I have been pretty much practicing self-isolation since mid-November when my last contract finished. It is always quiet before and during the holidays, and usually picks up in the new year, but that didn’t happen this year. I had been felting a lot thinking that once I had work, the felting would slow down, but that didn’t happen either. I recently had an opportunity to work in the hospital for a month, but my gut told me no. It was a week before it was confirmed, and by that time the situation had changed dramatically. As I was only being offered minimum wage, it wasn’t worth the risk anyway and so I turned it down. I really hate it when I am called back to a place I worked before and they keep lowering the rate compared to when I started the first time. I don’t even require training. Did I say it really galls me? I actually had a job interview scheduled for a permanent job, but the telephone interview has also been postponed. These are trying times. However, I am still luckier than most.
Now that we are in official lockdown, I no long feel in a hurry to do anything. I don’t need to make anything for craft fairs as they have been cancelled, so I have plenty of stock. This means I can make things and see what happens. I decided to nuno felt a scarf I picked up in a charity shop. On the whole, there was nothing wrong with this scarf except for a couple of snags. It was actually quite a nice summer scarf to wear with jeans as it had an open weave. I decided to use the scarf using a lamination technique and felting on both sides.
As you can see, the scarf went from dark blue to pale green. I used merino wool in similar, though brighter colors. I then layered viscose fibers on the outside and sari silk fibers in the middle. I used similar colors for the top layer as the base layer. After wetting out, I had to turn over and do it again. I didn’t have enough of the turquoise sari silk for the other side, but I did have loads of a lovely blue sari silk with lots of colored threads and used that. This way the scarf is truly reversible. It took ages to lay out the whole scarf but not too long to actually full and shrink it. As it was too big for my salad spinner, I used the spin cycle on the washing machine to get the water out. I love doing that as it is practically bone dry when it comes out of the machine. I let it dry on the dress form.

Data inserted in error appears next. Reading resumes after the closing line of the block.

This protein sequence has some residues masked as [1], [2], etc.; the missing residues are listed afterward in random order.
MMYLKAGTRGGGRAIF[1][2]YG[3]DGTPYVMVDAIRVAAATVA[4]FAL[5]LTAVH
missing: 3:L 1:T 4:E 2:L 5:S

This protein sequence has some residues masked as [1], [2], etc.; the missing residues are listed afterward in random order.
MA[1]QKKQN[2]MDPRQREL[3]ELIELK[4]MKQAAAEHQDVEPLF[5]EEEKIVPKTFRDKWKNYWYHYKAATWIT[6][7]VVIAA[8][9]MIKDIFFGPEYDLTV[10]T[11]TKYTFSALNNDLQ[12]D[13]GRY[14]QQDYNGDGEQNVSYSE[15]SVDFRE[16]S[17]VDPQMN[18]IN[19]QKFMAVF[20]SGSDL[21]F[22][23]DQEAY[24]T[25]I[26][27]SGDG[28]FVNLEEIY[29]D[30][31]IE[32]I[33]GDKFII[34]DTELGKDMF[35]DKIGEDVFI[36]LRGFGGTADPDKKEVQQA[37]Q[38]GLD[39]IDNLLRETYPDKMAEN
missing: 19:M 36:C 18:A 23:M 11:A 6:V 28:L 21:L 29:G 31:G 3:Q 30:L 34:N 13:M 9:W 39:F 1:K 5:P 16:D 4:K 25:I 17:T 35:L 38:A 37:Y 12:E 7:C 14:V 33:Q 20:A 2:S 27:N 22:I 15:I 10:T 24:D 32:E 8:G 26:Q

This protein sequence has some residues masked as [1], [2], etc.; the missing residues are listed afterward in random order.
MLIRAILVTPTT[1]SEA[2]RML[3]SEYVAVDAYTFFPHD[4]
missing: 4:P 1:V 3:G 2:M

Here you can see both sides of the scarf. I kept the fringes on the scarf. It is the only part of the original scarf you can see.
This is my favorite side. You can’t see it in the photo, but the threads in the sari silk fibers really stand out. Although fairly lightweight, this is now a winter scarf. I really like them this length, especially under a coat as it keeps your chest warm. The scarf shrunk about 12 inches in length and only a few inches in width from the original size. The viscose and sari silk fibers make it feel really silky and soft. All I need to do is give it a gentle iron and we are good to go.